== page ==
Inga Foundation Founder and Director Mike Hands has been working to halt the destruction of the rainforest for over 20 years. An experienced tropical ecologist and scientific researcher, Mike divides his time between his farm in Cornwall, UK, and the Inga Foundations chief project, the Land for Life Project in Honduras.
Mike developed the revolutionary agricultural system of Inga Alley Cropping through years of scientific research into slash and burn farming and founded the Inga Foundation to help popularise this method. He is now working closely with families to implement this sustainable method in place of slash and burn practices.
For Honduran campensinos (subsistence farmers), changing farming methods is a huge and difficult decision. Given that their lives depend on the food they produce, these farmers have good reason to be conservative in their decision-making. Mike, a Cornish farmer as well as an ecologist, has always emphasised the importance of establishing trust, understanding and compassion when working together with the local people.
Mike Hands – no. 44 in top 100 contributors to saving the planet” – THE GUARDIAN
An essential part of the work of the Inga Foundation’s Land for Life project has therefore been to gain the credibility and trust of local families. They say seeing is believing, and with Inga alley cropping that does indeed seem to be the case: the surest way to convince farmers to take the risk and give up slash and burn is to show them a working example of Inga alley cropping.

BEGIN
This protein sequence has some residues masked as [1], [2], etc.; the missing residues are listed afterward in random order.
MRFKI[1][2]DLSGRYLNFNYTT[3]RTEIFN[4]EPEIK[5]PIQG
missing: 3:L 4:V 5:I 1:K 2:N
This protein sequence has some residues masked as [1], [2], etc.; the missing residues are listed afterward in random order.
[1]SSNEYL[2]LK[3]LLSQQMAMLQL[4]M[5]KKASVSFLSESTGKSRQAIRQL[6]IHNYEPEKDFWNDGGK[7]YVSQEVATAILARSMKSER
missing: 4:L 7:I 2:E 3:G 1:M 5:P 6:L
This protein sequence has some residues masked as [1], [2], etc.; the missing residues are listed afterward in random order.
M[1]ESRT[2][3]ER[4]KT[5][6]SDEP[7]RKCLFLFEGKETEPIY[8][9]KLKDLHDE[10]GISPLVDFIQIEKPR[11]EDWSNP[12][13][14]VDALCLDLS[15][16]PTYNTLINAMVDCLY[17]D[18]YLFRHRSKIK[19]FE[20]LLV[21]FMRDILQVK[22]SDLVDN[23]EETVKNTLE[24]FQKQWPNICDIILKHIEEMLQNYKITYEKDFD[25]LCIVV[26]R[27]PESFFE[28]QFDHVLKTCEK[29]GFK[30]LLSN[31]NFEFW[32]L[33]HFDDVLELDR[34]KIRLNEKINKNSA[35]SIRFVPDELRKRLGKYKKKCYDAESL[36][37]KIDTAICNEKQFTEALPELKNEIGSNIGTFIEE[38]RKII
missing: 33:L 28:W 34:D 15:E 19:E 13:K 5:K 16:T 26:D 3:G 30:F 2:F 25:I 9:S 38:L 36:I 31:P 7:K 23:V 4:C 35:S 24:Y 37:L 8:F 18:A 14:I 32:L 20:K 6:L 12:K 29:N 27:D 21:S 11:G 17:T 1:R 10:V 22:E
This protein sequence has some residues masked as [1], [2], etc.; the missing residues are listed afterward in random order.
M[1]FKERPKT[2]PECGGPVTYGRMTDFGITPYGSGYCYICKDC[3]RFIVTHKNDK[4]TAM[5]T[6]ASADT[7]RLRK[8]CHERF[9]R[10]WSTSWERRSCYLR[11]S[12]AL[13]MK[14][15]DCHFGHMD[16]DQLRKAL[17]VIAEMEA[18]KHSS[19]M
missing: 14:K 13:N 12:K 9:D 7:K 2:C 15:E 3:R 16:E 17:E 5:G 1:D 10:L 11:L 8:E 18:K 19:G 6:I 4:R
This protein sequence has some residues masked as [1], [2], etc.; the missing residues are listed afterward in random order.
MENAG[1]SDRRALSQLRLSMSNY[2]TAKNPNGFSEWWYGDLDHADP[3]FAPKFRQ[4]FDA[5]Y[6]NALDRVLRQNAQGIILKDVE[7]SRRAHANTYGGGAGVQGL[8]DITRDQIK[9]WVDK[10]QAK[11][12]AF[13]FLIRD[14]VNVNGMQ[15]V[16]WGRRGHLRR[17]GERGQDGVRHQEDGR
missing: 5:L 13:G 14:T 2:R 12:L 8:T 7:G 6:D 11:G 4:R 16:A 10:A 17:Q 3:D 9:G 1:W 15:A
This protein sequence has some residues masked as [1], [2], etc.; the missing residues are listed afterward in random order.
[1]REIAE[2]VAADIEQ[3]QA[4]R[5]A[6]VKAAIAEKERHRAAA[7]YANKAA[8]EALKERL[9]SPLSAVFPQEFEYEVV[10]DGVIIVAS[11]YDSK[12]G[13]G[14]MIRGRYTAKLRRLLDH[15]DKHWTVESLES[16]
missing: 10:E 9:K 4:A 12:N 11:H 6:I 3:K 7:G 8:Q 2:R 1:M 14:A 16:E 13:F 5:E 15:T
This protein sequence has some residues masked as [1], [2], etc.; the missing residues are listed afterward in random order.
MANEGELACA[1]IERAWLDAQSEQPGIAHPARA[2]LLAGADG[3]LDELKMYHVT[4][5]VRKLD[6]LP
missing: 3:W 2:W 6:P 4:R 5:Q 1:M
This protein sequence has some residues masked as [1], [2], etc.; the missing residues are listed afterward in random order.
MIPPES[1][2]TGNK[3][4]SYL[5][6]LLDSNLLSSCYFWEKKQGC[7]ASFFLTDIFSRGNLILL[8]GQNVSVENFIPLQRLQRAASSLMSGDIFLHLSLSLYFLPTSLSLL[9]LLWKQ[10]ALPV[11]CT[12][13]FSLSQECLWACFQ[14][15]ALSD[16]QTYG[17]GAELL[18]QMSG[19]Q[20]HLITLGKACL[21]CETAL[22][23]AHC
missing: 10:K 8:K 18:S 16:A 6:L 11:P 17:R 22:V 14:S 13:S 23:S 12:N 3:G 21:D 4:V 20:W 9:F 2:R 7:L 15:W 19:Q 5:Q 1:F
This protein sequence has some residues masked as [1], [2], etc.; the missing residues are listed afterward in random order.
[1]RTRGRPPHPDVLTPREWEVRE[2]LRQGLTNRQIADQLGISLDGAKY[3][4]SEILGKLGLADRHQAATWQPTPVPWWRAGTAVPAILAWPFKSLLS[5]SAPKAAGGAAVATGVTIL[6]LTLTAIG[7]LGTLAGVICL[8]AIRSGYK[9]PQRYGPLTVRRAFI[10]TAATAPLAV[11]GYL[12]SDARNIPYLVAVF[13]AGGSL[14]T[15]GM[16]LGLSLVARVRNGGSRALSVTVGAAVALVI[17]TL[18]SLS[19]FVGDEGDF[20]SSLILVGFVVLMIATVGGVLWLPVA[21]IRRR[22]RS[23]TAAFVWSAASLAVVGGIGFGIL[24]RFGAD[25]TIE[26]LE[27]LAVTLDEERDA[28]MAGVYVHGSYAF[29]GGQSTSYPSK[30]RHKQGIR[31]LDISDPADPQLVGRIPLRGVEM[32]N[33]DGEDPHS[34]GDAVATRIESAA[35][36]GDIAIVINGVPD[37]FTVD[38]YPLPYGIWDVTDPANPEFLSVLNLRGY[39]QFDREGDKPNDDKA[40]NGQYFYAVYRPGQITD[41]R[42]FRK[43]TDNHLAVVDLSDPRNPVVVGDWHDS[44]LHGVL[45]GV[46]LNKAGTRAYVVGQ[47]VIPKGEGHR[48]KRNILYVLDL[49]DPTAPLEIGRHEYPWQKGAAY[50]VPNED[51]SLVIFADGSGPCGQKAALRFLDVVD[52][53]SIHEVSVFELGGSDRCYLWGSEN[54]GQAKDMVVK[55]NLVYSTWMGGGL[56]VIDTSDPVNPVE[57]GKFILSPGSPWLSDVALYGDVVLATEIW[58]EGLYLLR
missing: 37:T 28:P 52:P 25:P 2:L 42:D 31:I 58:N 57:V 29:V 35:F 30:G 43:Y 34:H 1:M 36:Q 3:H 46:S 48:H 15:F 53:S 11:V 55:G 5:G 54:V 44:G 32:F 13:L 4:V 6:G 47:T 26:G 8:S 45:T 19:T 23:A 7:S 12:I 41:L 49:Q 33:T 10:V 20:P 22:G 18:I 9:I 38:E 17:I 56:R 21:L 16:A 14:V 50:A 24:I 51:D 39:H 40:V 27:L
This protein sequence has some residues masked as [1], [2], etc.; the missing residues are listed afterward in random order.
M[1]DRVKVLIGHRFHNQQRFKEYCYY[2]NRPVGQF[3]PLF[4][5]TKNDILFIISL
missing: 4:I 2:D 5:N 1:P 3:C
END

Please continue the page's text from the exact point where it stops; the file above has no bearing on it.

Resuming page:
To showcase our work, we have established a demonstration farm in one of the communities where we work, and run regular open days to allow families from across the area to come and see the benefits for themselves. Aside from creating the demonstration farm, Mike has employed a number of other approaches to gain credibility with local families. Conscious that a brand new idea was unlikely to be accepted if suggested by an unknown gringo (foreigner), the Foundation employed a dedicated team of local Hondurans who are well known and respected in the communities where we work. Mike maintains that it is vital that our local extension officers lead by example and so only employs officers who believe in the model enough to use the technique themselves to produce their food.
And these efforts have paid off. The Inga Foundation has become recognised and trusted in the communities where we work and our Land for Life Project now has over 100 families involved. Even better, word of Inga alley cropping and its benefits is now starting to spread organically from farmer to farmer. Those who have been convinced by our efforts are in turn convincing others and getting their neighbours, friends and family involved too.